In a nutshell, backwardation occurs (which only applies to VIX derivatives, not to the VIX itself) and this can "derail" a short VIX derivative play that is not given enough time to play out and for contango to kick in and start its inevitable erosion of the underlying, whether it be VXX , UVXY , XIV (inverse), or SVXY (inverse).
And although this only shows contango/backwardation for the years 2007-2012, one theme is evident and that is that the market is in contango the vast majority of the time (on average, >75% of the time): http://www.cboeoptionshub.com/2012/1...2...
In essence, then, the caveat to shorting VIX derivatives in reliance on contango being a constant on top of VIX mean reversion really should be a caveat against shorting and assuming that it will work out "immediately" or even "fairly quickly" (relative terms, I know).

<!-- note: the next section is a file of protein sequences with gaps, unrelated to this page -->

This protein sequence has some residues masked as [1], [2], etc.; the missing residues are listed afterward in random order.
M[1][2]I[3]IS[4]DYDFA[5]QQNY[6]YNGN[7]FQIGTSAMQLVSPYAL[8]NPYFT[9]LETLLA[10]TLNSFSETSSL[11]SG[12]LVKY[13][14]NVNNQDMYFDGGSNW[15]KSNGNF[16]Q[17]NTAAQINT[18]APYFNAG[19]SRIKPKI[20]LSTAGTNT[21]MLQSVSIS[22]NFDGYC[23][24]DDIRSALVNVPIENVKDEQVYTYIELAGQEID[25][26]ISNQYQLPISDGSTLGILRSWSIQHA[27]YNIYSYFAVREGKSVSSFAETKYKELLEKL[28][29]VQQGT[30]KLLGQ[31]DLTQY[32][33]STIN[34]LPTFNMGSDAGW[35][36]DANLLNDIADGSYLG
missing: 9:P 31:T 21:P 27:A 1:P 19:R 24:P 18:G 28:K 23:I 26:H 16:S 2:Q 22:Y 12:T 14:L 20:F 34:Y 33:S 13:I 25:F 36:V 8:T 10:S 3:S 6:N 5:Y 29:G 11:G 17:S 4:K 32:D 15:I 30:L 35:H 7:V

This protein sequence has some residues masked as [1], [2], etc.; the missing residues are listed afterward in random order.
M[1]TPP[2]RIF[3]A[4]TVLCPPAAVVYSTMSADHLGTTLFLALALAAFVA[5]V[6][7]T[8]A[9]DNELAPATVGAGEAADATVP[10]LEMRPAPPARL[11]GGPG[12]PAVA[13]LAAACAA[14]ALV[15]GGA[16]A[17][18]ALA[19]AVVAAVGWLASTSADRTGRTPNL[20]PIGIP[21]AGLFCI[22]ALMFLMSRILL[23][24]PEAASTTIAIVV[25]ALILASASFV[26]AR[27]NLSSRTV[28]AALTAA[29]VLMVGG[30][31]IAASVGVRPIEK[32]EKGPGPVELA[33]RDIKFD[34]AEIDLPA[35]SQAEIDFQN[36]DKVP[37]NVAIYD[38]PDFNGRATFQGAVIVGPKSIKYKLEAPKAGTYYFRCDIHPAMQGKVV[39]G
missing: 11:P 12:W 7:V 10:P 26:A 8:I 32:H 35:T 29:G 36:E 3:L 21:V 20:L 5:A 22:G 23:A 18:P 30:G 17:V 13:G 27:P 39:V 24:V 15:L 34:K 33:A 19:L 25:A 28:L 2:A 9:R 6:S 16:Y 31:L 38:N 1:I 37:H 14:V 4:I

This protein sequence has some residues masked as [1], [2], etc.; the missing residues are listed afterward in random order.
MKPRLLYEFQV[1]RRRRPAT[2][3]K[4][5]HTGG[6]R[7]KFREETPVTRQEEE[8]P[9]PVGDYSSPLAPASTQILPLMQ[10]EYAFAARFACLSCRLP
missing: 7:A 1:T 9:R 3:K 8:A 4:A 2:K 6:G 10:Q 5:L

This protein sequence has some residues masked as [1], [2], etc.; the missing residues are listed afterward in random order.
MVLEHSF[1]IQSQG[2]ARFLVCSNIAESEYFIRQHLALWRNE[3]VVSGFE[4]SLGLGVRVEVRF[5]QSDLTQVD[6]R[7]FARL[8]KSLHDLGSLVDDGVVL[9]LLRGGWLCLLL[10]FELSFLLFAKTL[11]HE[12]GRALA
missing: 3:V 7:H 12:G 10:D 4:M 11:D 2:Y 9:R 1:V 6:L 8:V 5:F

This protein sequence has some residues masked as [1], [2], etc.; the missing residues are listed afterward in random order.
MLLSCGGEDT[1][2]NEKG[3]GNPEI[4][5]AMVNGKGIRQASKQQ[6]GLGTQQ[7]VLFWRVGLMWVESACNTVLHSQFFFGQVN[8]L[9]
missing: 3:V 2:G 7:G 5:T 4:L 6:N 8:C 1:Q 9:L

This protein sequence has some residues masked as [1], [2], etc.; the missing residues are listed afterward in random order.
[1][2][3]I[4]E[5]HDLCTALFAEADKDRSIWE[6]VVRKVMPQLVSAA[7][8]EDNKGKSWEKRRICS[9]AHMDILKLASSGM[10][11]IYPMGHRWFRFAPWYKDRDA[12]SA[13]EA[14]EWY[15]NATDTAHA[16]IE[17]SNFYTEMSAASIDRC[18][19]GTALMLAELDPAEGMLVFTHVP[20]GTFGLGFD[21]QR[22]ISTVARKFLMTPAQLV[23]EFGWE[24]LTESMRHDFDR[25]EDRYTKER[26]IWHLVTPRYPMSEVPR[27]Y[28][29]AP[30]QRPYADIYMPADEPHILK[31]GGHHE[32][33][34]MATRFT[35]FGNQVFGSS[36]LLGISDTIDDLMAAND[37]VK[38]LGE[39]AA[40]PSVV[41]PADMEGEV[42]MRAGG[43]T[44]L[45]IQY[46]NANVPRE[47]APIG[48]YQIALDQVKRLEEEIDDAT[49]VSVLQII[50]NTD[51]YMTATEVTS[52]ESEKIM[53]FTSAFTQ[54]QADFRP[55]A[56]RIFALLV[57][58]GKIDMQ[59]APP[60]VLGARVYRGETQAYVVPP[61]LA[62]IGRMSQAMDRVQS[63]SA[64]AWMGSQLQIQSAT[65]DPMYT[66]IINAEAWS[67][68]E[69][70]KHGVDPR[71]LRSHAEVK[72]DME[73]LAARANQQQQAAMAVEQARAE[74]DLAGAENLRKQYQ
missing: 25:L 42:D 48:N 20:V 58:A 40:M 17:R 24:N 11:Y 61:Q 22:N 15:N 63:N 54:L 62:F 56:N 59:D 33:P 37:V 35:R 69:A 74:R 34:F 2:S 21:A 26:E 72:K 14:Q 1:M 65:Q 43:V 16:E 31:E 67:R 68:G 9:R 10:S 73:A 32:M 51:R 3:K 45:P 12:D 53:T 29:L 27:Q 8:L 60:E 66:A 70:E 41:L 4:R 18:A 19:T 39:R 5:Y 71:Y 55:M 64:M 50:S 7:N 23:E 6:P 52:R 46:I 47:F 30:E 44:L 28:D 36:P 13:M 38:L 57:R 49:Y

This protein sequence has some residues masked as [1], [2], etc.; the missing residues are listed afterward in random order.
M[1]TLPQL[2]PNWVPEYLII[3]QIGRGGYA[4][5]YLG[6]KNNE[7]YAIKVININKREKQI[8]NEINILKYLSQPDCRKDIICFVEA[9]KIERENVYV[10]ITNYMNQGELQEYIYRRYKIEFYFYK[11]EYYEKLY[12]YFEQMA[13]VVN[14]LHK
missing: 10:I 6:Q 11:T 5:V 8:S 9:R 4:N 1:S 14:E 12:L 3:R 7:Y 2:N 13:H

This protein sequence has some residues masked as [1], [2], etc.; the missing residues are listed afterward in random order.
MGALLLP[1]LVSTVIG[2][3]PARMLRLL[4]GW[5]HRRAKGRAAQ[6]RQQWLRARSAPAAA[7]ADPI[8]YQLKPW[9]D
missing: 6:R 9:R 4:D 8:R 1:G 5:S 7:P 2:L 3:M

The practical crux of this is that if you short VXX* during a VIX >20 spike with, for example, a short call vertical, and it doesn't break your short call as you approach expiry, well, roll it out for duration to a later expiry and give it more time to work out. After all, history says that for >75% of the time, contango will be on your side, even if you have to wait a little longer than you'd like for it to have the desired effect ... .
* -- Alternative plays would be to short UVXY with a short call vert, long SVXY with a long put vert (it's an inverse), or go long XIV (it's not optionable; you'll just be stuck with stock). With XIV , since you'll be holding long stock, you're only option is to "wait it out."